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Defense powers Worthington Christian into a state semifinal for the first time since the 2007-08 season

When the Worthington Christian boys basketball team faces Cincinnati Taft in a Division III state semifinal March 19 at University of Dayton Arena, it will mark the third time coach Kevin Weakley has guided the Warriors to the promise land.

Weakley was a point guard on the 1993-94 Warriors team that lost to McGuffey Upper Scioto Valley 56-54 in the Division IV state finals. He also coached Worthington Christian to a Division IV state semifinal in the 2007-08 season, losing to Bedford St. Peter Chanel 66-58.

However, the Warriors’ modus operandi has been completely different during the current journey. Far from the run-and-gun, 3-point shooting teams of the past, Worthington Christian has relied on its tough defense to get to the state tournament.

“This is an atypical Worthington Christian team. We don’t shoot the ball like some of the teams we have had in the past, but we have great size and we rebound really well,” said Weakley, whose team improved to 27-1 overall after defeating Proctorville Fairland 50-28 in a March 12 regional final. “We are so long that teams have a really tough time getting the ball into the paint against us. A lot of time they are forced to take low percentage shots.

“We have to win a little bit differently than firing up the three and scoring 80 points a game. People who know basketball come to see the way we play defense in the paint. Basketball purists really love to watch it.”

Prior to facing Cincinnati Taft, the Warriors have been allowing only 38 points a game in their tournament run, including a 50-25 win over World Harvest Prep in a March 5 district final. Going into its state semifinal, Worthington Christian had been holding opponents to 35 percent of their field goal attempts, including 27 percent from the 3-point arc.

Senior forward Kobe Buford said it takes a certain mentality to be a defensive squad.

“We have to be able to defend several shots in a row and get defensive stops,” Buford said. “Playing good defense is a physical thing as well as a mindset thing. You have to have the mentality of getting a stop every possession.

“But to be honest, that’s the same way we play on offense. We have to be focused and not turn over the ball.”

In an age of players wanting to have scoring portfolios like the ones they have on NBA Live videogames, one would think playing defensive basketball would be a hard sell.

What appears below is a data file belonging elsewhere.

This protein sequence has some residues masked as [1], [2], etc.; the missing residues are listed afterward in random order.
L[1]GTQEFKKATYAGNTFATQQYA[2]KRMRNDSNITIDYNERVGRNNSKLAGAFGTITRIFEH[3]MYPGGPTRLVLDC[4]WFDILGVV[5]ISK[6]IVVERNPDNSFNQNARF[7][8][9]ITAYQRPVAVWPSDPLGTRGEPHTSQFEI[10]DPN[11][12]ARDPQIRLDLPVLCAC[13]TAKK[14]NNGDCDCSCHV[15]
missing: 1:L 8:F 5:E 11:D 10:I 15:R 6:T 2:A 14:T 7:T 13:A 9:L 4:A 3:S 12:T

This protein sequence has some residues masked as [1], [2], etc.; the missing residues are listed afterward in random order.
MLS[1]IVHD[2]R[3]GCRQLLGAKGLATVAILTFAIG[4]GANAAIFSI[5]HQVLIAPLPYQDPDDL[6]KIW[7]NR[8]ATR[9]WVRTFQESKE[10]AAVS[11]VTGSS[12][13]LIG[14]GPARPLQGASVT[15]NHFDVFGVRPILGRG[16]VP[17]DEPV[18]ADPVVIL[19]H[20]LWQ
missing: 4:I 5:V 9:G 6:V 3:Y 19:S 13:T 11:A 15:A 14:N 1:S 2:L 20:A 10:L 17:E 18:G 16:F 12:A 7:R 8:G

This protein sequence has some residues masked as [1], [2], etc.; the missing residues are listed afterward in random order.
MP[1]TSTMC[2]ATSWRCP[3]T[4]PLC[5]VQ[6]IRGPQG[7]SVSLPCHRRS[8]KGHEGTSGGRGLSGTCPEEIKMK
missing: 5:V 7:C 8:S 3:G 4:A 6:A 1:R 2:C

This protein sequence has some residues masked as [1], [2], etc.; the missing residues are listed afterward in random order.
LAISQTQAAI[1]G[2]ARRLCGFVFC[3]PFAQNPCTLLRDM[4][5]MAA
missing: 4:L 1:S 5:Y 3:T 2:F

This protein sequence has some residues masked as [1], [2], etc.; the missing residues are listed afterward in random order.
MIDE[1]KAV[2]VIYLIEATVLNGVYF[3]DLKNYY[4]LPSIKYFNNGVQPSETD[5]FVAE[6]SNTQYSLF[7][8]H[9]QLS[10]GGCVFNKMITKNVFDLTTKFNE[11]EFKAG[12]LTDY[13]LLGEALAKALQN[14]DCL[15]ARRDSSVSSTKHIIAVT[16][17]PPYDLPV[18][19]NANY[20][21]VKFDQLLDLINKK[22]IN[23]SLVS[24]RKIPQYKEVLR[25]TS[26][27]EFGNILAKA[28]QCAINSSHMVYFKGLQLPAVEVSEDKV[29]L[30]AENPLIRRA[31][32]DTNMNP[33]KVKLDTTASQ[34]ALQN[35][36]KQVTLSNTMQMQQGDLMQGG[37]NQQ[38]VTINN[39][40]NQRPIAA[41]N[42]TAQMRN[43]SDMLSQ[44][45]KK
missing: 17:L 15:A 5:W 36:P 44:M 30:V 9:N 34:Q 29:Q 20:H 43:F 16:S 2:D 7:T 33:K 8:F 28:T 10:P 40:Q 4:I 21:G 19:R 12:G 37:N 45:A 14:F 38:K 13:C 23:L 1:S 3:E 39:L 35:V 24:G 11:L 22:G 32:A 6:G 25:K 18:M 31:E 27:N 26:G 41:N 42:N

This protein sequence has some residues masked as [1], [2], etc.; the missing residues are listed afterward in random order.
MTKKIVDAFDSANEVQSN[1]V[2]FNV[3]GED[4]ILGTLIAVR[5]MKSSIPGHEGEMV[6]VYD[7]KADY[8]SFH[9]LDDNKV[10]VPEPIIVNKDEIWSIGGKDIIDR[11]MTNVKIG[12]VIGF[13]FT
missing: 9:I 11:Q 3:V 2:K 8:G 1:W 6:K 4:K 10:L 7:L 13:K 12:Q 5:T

According to Weakley, it is not.

“Kids buy into winning,” the coach said with a grin. “They have seen how important it is for us to rebound and play good defense. It has allowed us to have a really good season in terms of wins and losses.”

Weakley’s coach and predecessor Ray Slagle was the architect of the Warriors’ 3-point barrage offense. However, the former coach who guided Worthington Christian to a state title in 1998-99 and two other state tournament appearances, is not surprised by the stinginess of the Warriors.

“Every year I get a highlight tape of Worthington Christian,” Slagle said. “After watching it this year, I told Kevin your personality is stamped all over this team.

“My teams were more offensive than defensive minded. However, the Weakley brothers (Kevin, Jason, and Bryan) were the best defenders I’ve ever coached.”

To get into the regional bracket, the Warriors had to knock off nemesis Harvest Prep, the team who upended Worthington Christian 49-47 in a district semifinal last year.

In the weeks leading up to the district final, Weakley would spend 45 minutes each practice focusing on strategies they were going to use against Harvest Prep.

“Our guys were so laser focused on that game. I always thought the goal is to win the district tournament. Everything else beyond that is gravy,” Weakley said. “It’s so hard to win those tournament games because the coaches all know each other so well.

“We played a really good team in Wheelersburg in a regional semifinal, but part of our challenge in that game was getting emotionally recharged after beating Harvest Prep. We were a little lethargic in that game.”

The Warriors, who trailed 47-38 with four minutes to play, closed on a 12-point run to topple the Pirates. Drew Faieta led the comeback, coming up with a steal, an assist, and two key 3-pointers in the last four minutes to post a 50-47 win.

Watch the Warriors

Due to COVID-19 restrictions, tickets are limited, but OHSAA is broadcasting games live on at the cost of $9.99 (free to Spectrum subscribers.) The Warriors (27-1) play Cincinnati Taft (16-4) on Friday at 5 p.m. The championship game will be played Sunday at 2 p.m.


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